A FEW days after the summer of 2020 rolled in, a mural went up on a pale brick wall in Rome. Spotted near the city’s Olympic Village area, where the buildings are beige and white, the mural depicts Bob Marley, John Lennon, Jimi Hendrix, Aretha Franklin, Joe Strummer and Marvin Gaye standing side-by-side behind a Black Lives Matter banner. A few feet to the right, in another mural, George Floyd, wearing the Statue of Liberty’s spiked crown, his face the same patina hue, holds the Bill of Rights in one hand and a sign asking for justice in the other. Located on a block with a street sign too faded to make out the words − Via Stati Uniti D’America − they are the latest works from an Italian street artist who wishes to remain unknown.
“I prefer not to reveal my identity,” he insists. He could be in his thirties, or maybe his forties, it is not important he says. Instead of his real name, when he signs his murals, and his emails, he uses the name of that somewhat forgotten boxing legend from the 1920s. “Possibly the best fighter ever,” Harry Greb says about the original Harry Greb. “His story has fascinated me, and I wanted to pay homage by choosing his name, which not everyone knows.”
Along with Greb the fighter, the artist prefers talking about his work. Drawing inspiration from current events, Greb the artist, a former amateur boxer and clothing designer, works alone and uses irony and sometimes satire to get his messages across. He has featured Marilyn Monroe wearing an American flag face mask, Trump and Putin as Fred Flintstone and Barney Rubble, and a quarantined Juliet waiting on her balcony for Romeo. Earlier this year, after Pope Francis slapped the hand of a woman who forcibly yanked his arm, Greb depicted the Pope dressed in yellow sweatpants and wielding a sword as if he were “Black Mamba” from the movie Kill Bill. In another mural, Greb has Pope Francis creeping up on and ready to tangle with Bruce Lee.
Lately, Greb’s work has taken on a more sombre and serious tone. When the coronavirus reached Italy, Greb went back and painted surgical masks on each of the faces in his murals. Then a 46-year-old black man in Minneapolis walked into a convenience store with a fake 20-dollar bill.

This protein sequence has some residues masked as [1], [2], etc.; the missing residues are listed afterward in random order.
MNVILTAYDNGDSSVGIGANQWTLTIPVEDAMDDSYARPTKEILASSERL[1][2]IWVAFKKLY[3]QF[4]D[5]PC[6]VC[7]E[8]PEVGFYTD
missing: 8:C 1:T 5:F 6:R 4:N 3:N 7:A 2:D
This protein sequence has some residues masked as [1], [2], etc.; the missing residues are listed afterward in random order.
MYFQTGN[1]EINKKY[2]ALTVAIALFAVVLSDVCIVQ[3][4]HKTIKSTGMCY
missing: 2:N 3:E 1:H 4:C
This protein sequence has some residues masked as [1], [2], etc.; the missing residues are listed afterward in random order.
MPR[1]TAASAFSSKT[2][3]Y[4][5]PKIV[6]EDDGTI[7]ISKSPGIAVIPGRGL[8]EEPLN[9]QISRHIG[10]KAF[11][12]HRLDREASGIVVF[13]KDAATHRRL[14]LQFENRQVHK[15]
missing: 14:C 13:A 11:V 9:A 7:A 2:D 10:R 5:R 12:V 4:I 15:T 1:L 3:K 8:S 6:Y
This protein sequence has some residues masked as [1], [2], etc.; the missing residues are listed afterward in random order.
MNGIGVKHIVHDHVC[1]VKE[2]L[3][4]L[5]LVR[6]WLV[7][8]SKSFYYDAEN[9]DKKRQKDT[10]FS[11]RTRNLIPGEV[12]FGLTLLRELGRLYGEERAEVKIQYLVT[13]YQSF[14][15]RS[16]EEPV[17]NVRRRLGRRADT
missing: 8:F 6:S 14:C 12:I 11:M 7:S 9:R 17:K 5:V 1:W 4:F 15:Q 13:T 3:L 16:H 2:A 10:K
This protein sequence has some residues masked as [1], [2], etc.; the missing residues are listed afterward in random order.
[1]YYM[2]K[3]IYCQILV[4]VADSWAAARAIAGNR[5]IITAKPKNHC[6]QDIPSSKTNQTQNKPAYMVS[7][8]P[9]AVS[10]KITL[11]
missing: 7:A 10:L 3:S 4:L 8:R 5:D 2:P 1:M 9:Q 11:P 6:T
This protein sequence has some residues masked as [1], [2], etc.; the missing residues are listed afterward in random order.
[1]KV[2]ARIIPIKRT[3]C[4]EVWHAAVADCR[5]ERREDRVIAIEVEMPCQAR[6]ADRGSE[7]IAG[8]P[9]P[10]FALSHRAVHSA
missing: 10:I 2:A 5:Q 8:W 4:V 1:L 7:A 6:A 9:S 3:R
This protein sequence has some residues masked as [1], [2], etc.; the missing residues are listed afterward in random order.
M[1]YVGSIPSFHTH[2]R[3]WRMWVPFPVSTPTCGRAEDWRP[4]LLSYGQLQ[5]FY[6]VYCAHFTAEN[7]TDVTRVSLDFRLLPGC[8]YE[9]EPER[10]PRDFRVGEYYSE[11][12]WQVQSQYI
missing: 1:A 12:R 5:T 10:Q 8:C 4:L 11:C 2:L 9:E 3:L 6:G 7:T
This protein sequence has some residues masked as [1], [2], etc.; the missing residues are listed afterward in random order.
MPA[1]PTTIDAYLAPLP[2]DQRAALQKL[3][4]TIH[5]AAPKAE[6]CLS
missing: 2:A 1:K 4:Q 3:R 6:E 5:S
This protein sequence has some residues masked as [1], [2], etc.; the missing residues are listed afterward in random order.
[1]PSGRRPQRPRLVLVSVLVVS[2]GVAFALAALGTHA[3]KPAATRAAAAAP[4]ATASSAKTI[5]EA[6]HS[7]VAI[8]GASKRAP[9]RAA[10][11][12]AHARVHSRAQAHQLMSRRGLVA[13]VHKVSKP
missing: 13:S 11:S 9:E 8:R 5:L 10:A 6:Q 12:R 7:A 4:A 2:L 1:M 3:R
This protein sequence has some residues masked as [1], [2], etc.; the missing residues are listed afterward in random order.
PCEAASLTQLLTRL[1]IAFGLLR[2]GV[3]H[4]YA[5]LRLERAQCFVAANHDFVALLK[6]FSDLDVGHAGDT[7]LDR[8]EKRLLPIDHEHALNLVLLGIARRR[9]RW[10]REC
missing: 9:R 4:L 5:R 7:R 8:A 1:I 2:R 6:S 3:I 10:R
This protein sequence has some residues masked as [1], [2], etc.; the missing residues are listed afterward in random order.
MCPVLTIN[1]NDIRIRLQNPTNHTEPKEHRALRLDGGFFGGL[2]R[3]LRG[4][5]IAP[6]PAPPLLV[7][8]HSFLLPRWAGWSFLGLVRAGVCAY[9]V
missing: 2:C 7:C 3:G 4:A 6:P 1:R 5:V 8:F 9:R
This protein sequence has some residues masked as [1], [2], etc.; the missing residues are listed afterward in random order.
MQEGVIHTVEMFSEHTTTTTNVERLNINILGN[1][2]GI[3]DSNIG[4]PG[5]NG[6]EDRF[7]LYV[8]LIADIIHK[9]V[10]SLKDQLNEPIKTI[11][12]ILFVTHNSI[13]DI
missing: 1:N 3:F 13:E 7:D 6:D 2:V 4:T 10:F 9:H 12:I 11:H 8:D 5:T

“I drew the first piece on George Floyd in the evening as soon as I saw the shocking video,” he said from his home in the hilly Monte Sacro neighbourhood of Rome. “I thought of the Statue of Liberty because it’s a symbol. I wanted George Floyd to embody those principles. In his hand he holds the Bill of Rights − rights that are too often forgotten when it comes to black people.”
By sunrise, the mural was up.
A local news station got word and sent a camera crew. In the weeks that followed, small crowds, many snapping closeups of the brightly coloured mural, had gathered on that street named after the US. Regardless of what the subject is, somewhere amid the details of his murals, which have been shared thousands of times across social media, is the name Harry Greb.
The original Greb, a Tom Hardy look-a-like with the flattened features that come with 300 fights, was, at around 5ft 8ins and 160lbs, about the same weight as the Italian artist who adopted his name. In 1919 alone, Greb went undefeated in 45 fights. Despite that schedule, he found the time to swap his boxing trunks for his best suit and make his way down the aisle of the Epiphany Catholic Church for his nuptials. Greb, who defeated the best middleweights, light-heavyweights and heavyweights while losing his eyesight, did something too few of his contemporary champs were willing to do – he looked past the colour of one’s skin.
After Jack Johnson, the first black heavyweight champion, lost his title in a sweltering Havana ring back in 1915, boxing saw an unofficial colour line established in the US. Effectively, black fighters were not allowed to box for the championship in America. In 1926, Greb stepped over the line and defended his world middleweight title against Tiger Flowers. Shortly after, other champions did the same. Though Greb lost his middleweight crown that night, his gesture did not go unnoticed. The noted African-American weekly, the Pittsburgh Courier, wrote, “Our Mr. Greb has shown that he is a man among men.”
One hundred years later, another Greb is stepping over lines that long ago should have been erased. What impact, if any, his murals make remains to be seen. “I don’t know if they are making a difference. I hope they make people think.” People certainly are starting to notice. In May, one of his drawings was used on the cover of the magazine, Wanted in Rome. His most recent mural, with Hendrix, Marley, Lennon, Aretha, Strummer and Marvin, also received coverage in the Italian press. A note attached to that mural read – A month after the first mural calling for justice for George Floyd, Greb pays homage to the movement that is fighting for the fight against racism. Racism, Greb says, “affects everyone, not only the United States.”
While thousands throughout the world demonstrate against racism and police brutality, Greb is hoping to raise awareness with his murals in Rome. Like the original Harry Greb did decades ago, he is using his hands to make a difference.